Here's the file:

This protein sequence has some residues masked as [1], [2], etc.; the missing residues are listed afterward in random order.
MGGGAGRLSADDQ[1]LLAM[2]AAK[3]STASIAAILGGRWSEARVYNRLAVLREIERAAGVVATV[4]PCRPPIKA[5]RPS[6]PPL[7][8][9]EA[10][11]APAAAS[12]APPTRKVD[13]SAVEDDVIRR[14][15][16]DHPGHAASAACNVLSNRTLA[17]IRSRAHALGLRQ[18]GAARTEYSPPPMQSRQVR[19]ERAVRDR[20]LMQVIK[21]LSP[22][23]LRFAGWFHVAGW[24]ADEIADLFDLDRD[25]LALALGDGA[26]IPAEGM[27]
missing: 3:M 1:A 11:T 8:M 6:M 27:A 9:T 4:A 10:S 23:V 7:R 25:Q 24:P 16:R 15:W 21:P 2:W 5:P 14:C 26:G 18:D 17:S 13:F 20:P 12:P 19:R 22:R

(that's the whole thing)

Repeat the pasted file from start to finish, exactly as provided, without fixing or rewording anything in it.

This protein sequence has some residues masked as [1], [2], etc.; the missing residues are listed afterward in random order.
MGGGAGRLSADDQ[1]LLAM[2]AAK[3]STASIAAILGGRWSEARVYNRLAVLREIERAAGVVATV[4]PCRPPIKA[5]RPS[6]PPL[7][8][9]EA[10][11]APAAAS[12]APPTRKVD[13]SAVEDDVIRR[14][15][16]DHPGHAASAACNVLSNRTLA[17]IRSRAHALGLRQ[18]GAARTEYSPPPMQSRQVR[19]ERAVRDR[20]LMQVIK[21]LSP[22][23]LRFAGWFHVAGW[24]ADEIADLFDLDRD[25]LALALGDGA[26]IPAEGM[27]
missing: 3:M 1:A 11:T 8:M 6:M 27:A 9:T 4:A 10:S 23:V 7:R 25:Q 24:P 16:R 15:W 21:P 2:W 5:P 14:C 26:G 18:D 17:S 13:F 20:P 12:P 19:R 22:R